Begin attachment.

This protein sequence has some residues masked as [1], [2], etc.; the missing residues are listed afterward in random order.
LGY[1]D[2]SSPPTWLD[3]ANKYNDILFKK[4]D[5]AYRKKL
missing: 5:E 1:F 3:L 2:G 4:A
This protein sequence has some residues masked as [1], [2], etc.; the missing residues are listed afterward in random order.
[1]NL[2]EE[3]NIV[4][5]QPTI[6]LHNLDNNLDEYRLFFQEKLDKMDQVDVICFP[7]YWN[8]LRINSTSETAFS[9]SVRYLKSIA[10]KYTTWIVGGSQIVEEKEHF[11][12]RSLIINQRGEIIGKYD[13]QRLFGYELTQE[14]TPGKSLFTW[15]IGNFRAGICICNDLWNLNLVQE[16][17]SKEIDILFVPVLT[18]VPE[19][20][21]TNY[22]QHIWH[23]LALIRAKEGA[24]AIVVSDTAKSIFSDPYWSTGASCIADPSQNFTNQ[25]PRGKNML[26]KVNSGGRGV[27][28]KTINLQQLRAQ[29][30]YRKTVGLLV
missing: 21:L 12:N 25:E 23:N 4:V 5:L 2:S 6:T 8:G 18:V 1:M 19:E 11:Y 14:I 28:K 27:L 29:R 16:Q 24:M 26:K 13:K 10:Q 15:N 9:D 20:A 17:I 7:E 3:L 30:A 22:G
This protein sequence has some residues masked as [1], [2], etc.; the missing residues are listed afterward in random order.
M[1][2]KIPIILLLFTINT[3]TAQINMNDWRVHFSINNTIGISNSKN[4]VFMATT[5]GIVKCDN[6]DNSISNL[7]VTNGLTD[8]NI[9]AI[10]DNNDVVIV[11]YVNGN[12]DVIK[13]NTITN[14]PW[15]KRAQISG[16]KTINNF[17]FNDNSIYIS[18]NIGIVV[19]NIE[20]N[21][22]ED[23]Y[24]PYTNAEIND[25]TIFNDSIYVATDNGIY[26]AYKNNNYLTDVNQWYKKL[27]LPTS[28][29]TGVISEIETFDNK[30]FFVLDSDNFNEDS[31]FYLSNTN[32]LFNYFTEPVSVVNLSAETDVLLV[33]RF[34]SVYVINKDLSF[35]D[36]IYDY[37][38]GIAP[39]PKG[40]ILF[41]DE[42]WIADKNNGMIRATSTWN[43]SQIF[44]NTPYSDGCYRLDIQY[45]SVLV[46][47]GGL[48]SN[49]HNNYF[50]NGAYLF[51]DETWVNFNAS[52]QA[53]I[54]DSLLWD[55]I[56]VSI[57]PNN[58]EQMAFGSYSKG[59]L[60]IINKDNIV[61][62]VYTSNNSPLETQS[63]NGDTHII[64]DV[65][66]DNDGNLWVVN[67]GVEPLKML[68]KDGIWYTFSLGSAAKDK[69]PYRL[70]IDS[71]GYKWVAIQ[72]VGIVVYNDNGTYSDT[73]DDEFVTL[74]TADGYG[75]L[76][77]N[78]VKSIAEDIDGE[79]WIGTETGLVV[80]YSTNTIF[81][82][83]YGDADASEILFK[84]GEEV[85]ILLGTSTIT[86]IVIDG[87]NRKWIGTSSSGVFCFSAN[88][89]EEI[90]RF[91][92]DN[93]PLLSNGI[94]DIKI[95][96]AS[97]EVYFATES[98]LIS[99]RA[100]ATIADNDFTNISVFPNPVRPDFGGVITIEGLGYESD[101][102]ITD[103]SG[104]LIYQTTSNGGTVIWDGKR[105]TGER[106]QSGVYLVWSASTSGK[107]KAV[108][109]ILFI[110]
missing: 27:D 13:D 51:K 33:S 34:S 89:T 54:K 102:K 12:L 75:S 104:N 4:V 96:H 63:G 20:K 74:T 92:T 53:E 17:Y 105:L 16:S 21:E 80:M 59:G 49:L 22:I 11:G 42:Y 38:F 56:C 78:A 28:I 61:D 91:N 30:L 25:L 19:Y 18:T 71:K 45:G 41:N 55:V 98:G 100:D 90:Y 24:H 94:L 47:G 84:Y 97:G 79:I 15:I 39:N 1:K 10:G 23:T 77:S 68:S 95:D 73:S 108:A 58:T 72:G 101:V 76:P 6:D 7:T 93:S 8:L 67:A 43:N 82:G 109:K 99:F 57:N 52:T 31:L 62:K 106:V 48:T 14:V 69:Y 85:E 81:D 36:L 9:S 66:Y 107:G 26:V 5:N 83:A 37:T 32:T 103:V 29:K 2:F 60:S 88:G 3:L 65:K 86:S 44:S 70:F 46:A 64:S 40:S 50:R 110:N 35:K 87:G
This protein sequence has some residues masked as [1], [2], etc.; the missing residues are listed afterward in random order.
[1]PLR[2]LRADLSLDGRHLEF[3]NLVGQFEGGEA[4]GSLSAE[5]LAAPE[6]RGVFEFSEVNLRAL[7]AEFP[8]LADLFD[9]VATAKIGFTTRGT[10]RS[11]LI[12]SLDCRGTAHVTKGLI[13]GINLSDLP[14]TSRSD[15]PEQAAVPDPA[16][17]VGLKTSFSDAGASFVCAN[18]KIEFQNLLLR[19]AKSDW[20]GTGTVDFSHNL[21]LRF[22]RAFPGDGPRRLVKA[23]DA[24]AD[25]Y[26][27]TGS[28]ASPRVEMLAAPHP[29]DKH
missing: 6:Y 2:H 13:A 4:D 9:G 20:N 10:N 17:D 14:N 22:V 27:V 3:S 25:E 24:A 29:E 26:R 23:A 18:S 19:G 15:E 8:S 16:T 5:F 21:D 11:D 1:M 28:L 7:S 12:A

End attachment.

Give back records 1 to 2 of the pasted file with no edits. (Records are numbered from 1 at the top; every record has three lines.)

This protein sequence has some residues masked as [1], [2], etc.; the missing residues are listed afterward in random order.
LGY[1]D[2]SSPPTWLD[3]ANKYNDILFKK[4]D[5]AYRKKL
missing: 5:E 1:F 3:L 2:G 4:A
This protein sequence has some residues masked as [1], [2], etc.; the missing residues are listed afterward in random order.
[1]NL[2]EE[3]NIV[4][5]QPTI[6]LHNLDNNLDEYRLFFQEKLDKMDQVDVICFP[7]YWN[8]LRINSTSETAFS[9]SVRYLKSIA[10]KYTTWIVGGSQIVEEKEHF[11][12]RSLIINQRGEIIGKYD[13]QRLFGYELTQE[14]TPGKSLFTW[15]IGNFRAGICICNDLWNLNLVQE[16][17]SKEIDILFVPVLT[18]VPE[19][20][21]TNY[22]QHIWH[23]LALIRAKEGA[24]AIVVSDTAKSIFSDPYWSTGASCIADPSQNFTNQ[25]PRGKNML[26]KVNSGGRGV[27][28]KTINLQQLRAQ[29][30]YRKTVGLLV
missing: 21:L 12:N 25:E 23:N 4:V 5:L 2:S 6:T 8:G 18:V 1:M 19:E 11:Y 14:I 28:K 27:L 29:R 16:Q 24:M 26:K 13:K 10:Q 15:N 9:D 20:A 17:I 7:E 3:L 30:A 22:G